>> Oh, I can't tell you what a pet peeve PITA the C precedence is. Ugh! I know it's
>> against D philosophy to change the precedence w.r.t. C, but how about a
>> compromise: give a warning or error for "x&2 > 0", with error message: "add
>> parenthesis around x&2 to clarify your intention."
>
>   bool test(int x) { return x & 2 > 0; }
>
> gives:
>
>   foo.d(1): Error: 2 > 0 must be parenthesized when next to operator &

Doh! You read my mind before I thought it :) I hadn't got around to bit fiddling in D yet.
July 11, 2012
Am Wed, 11 Jul 2012 19:09:26 +0200
schrieb Timon Gehr <timon.gehr@gmx.ch>:

> On 07/11/2012 06:45 PM, David Piepgrass wrote:
> > ...
> > These benefits (except 3) all exist for "function" as well as "fn", but
> > while many languages use "fun", requiring "function" for all functions
> > is almost unheard of (at least I haven't heard of it), why? It's too
> > damn long! We write functions constantly, we don't want to type
> > "function" constantly.
> 
> You could have a look at JavaScript.

... and Pascal/Delphi, which has no 'void' return, but distinguishes between a 'procedure' and a 'function' with exactly those long keywords. Even better: When you declare a class, you have to use the long keywords in both the class declaration and the method implementation. Then again it also has 'begin' and 'end' instead of { and }. Masochists...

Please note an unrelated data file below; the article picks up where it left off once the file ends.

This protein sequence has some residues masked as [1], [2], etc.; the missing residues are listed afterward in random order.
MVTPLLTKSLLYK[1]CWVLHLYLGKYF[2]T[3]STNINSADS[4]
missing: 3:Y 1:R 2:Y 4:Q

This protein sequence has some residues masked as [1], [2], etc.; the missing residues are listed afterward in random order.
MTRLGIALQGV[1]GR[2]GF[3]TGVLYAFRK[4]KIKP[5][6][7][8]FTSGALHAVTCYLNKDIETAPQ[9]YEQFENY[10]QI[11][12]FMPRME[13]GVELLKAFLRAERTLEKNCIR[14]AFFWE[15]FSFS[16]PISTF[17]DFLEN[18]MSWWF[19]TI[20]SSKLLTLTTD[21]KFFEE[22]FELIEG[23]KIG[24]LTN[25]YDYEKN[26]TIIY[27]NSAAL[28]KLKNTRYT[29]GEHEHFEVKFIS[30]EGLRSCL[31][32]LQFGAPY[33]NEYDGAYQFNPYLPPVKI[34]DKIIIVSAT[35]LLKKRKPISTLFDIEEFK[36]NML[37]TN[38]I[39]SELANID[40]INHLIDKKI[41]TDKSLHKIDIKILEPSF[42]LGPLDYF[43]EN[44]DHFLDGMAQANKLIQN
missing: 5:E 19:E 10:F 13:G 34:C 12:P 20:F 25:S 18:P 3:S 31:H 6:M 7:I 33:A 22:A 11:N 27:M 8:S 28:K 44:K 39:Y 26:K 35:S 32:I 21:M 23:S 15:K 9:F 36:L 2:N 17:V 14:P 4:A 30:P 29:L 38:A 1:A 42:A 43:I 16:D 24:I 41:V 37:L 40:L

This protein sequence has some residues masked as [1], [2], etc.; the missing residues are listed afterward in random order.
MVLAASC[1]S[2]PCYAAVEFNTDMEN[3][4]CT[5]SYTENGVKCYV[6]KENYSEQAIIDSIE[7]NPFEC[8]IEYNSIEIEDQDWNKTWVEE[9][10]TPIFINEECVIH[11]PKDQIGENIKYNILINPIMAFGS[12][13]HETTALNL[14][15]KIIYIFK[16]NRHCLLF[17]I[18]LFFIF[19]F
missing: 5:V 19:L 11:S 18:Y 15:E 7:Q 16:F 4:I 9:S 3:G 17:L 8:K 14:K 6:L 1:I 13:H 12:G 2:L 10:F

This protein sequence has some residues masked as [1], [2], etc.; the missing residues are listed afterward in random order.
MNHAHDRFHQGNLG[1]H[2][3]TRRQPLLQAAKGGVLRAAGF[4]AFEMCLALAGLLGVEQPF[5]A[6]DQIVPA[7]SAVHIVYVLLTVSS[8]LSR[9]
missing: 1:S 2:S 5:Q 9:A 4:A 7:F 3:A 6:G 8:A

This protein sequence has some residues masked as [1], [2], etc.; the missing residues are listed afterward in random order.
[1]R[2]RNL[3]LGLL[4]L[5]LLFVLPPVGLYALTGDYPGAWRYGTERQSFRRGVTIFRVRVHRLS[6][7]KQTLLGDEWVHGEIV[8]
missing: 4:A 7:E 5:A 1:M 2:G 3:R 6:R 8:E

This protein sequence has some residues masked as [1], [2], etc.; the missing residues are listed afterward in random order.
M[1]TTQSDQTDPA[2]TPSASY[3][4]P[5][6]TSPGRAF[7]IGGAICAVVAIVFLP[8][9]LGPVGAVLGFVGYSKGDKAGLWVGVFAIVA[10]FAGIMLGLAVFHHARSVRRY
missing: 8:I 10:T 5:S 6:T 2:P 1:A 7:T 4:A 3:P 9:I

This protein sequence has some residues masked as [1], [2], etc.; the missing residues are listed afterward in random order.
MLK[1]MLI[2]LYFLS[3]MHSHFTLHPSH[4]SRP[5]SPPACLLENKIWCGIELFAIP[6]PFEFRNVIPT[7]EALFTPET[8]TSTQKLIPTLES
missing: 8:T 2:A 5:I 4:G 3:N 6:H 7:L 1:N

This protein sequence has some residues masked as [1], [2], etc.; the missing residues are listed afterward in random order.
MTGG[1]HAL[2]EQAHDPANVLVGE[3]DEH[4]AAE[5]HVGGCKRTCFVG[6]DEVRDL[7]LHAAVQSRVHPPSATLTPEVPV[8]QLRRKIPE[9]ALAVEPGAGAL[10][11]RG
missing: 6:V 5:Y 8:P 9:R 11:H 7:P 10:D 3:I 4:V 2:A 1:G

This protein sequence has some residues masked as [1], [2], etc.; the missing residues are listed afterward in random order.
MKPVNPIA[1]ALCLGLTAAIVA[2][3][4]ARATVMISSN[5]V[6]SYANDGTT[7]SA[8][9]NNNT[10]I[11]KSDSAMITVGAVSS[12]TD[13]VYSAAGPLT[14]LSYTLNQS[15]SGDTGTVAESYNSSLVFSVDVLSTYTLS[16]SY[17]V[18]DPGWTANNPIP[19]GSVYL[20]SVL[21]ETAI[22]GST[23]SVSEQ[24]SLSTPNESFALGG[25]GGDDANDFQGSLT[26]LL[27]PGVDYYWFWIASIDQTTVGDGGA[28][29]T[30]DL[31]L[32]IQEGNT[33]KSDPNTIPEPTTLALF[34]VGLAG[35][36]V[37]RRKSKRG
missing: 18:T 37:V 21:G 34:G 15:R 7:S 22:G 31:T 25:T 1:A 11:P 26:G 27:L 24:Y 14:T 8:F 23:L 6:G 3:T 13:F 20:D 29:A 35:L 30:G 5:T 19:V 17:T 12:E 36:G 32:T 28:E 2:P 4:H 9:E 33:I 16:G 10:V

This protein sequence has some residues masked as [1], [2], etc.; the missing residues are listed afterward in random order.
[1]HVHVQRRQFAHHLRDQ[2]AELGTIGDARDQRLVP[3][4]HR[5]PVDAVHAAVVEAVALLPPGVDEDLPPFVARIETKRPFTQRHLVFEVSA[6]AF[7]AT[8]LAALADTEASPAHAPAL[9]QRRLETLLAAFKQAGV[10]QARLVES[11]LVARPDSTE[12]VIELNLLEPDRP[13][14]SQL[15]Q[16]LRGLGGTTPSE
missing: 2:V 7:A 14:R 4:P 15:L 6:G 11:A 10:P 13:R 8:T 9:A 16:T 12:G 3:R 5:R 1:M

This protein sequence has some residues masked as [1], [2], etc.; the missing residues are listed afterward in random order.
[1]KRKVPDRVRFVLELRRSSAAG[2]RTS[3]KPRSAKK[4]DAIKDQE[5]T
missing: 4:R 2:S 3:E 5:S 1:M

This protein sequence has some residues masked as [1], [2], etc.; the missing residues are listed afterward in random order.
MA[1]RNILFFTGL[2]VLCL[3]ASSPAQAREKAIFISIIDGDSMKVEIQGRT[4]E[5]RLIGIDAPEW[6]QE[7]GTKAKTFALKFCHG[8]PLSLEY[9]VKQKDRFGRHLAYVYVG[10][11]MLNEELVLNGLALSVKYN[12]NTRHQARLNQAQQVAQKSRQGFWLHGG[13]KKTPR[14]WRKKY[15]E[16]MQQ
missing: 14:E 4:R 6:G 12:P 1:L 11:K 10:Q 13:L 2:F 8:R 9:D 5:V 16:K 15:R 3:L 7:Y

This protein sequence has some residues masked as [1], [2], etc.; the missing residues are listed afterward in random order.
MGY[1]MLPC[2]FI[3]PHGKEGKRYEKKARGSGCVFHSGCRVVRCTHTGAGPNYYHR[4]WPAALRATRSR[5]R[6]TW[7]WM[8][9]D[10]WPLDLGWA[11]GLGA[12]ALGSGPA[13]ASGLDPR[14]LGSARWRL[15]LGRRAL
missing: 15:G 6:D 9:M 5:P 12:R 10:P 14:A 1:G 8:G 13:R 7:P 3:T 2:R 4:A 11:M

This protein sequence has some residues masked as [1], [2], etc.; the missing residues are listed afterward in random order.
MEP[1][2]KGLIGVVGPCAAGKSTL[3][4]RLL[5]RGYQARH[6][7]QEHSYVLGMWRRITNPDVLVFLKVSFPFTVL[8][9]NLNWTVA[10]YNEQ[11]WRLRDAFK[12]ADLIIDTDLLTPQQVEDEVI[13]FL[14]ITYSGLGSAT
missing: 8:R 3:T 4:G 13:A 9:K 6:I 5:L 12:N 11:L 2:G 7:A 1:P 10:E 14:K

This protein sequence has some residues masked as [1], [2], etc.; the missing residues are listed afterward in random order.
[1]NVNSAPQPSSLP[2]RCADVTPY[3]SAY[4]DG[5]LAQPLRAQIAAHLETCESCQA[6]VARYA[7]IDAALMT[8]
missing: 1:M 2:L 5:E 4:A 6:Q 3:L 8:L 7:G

-- 
Marco

July 11, 2012
>   bool test(int x) { return x & 2 > 0; }
>
> gives:
>
>   foo.d(1): Error: 2 > 0 must be parenthesized when next to operator &

That reminds me, I was so happy the first two times I got an undefined symbol error in D. The compiler said: "Did you mean '<correct variable name>'?" LOL, don't tell me how it works... it's magic, right? I love a good error message.
July 11, 2012
On 7/11/2012 11:54 AM, David Piepgrass wrote:
> That reminds me, I was so happy the first two times I got an undefined symbol
> error in D. The compiler said: "Did you mean '<correct variable name>'?" LOL,
> don't tell me how it works... it's magic, right? I love a good error message.

I added a spelling checker to the undefined identifier code, using the variables in scope as the dictionary. It's a fun little nicety.

July 11, 2012
Am Wed, 11 Jul 2012 20:24:34 +0200
schrieb "bearophile" <bearophileHUGS@lycos.com>:

> Marco Leise:
> 
> > Yes, this is the single most important Rust feature to me when typing. I've just had too many cases of mass-casts to ubyte or short where a suffix to the literal would only have cost one or two letters. 255ub = byte, 32000s = short
> 
> I am writing a lot of D2 code, but in my code the need of explicit short or byte literals is very uncommon. That's why those Rust suffixes seem overkill to me. Do you want to show us some of your use cases?
> 
> Bye,
> bearophile

As an optional feature, I think it is nice to have them when you need them. They are not a feature that has any downside I can think of, as we already have some other suffixes and the maintenance cost is practically zero.

Here are some examples:

DMD: